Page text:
Maya Gabeira is the proud owner of a Guinness World Record for the biggest wave ever surfed by a woman. As is the case with most Guinness World Records, it was not an easy road, but Maya’s road was a little rougher than usual.
On October 28, 2013, Maya Gabeira nearly died at Nazaré while surfing the massive waves churned up by St. Jude’s Storm. Five years later, she was awarded a Guinness World Record for the biggest wave ever surfed by a woman, and she surfed that wave at the same place that almost killed her. The record-breaking wave, which she rode in January of 2018, was officially measured at 20.72 meters, or 68 feet.
After she almost died in 2013, Maya faced a host of critics — most notably Laird Hamilton — many of whom were of the opinion that she shouldn’t have been surfing that day. Much of the criticism was chalked up to sexism, Laird’s included. Laird, though, took issue with that distinction. “I think whatever I said, I’d say again,” he remembered about the debacle in May of 2014. “I think people misinterpreted what I said. People obviously don’t know me if they think I was talking about women. I have a lot of respect for women. My wife is a professional athlete, and if Maya had the skill and the experience to be out there in that situation and not be a liability to herself or to someone else, then I would have nothing to say.”
Her record-breaking wave, however, also came with a particular set of challenges. After years of painful rehab and training, and despite video evidence and an expert at the University of Lisbon measuring the wave and confirming that yes, it was indeed a world record, no one seemed to care. Maya was determined to take credit where credit was due, so she made the decision to take what was rightfully hers.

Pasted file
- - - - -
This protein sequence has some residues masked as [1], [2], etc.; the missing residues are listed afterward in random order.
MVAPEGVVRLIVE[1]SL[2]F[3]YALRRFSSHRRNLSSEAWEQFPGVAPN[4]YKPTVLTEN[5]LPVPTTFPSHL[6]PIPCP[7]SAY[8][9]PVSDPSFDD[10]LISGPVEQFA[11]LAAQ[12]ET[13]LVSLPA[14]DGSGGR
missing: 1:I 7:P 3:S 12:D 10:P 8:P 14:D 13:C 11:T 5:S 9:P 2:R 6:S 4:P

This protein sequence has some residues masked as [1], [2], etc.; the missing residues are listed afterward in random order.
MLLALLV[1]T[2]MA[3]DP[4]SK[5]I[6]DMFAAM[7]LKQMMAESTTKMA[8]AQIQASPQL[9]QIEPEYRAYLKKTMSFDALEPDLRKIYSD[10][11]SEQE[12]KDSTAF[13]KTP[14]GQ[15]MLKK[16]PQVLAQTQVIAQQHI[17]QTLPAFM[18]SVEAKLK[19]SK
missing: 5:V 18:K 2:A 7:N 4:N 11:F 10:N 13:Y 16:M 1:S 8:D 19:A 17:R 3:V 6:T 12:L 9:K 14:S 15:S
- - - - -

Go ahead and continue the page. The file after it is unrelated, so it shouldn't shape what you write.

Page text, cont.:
She claimed that the Guinness Book of World Records required that the World Surf League certify her wave before they would consider it. She flew to Los Angeles to the WSL offices, where, according to her, “they promised to support a world record for women.” Then, months of silence. Gabeira felt ignored, and she was livid. “Many months later, there appears to be no progress and my emails have gone unanswered,” she wrote. “I’m not sure what’s going on, (but there are definitely some people who don’t like the idea of women surfing the biggest waves.) Anyways, perhaps I haven’t been able to scream loud enough?” She started a petition that was signed by nearly 20,000 people.
It worked. Recently, Maya Gabeira sat down with the World Surf League to talk about paving the way for other female surfers, setting a world record, and putting surfing under a microscope, which you can hear above.
See more from the World Surf League here.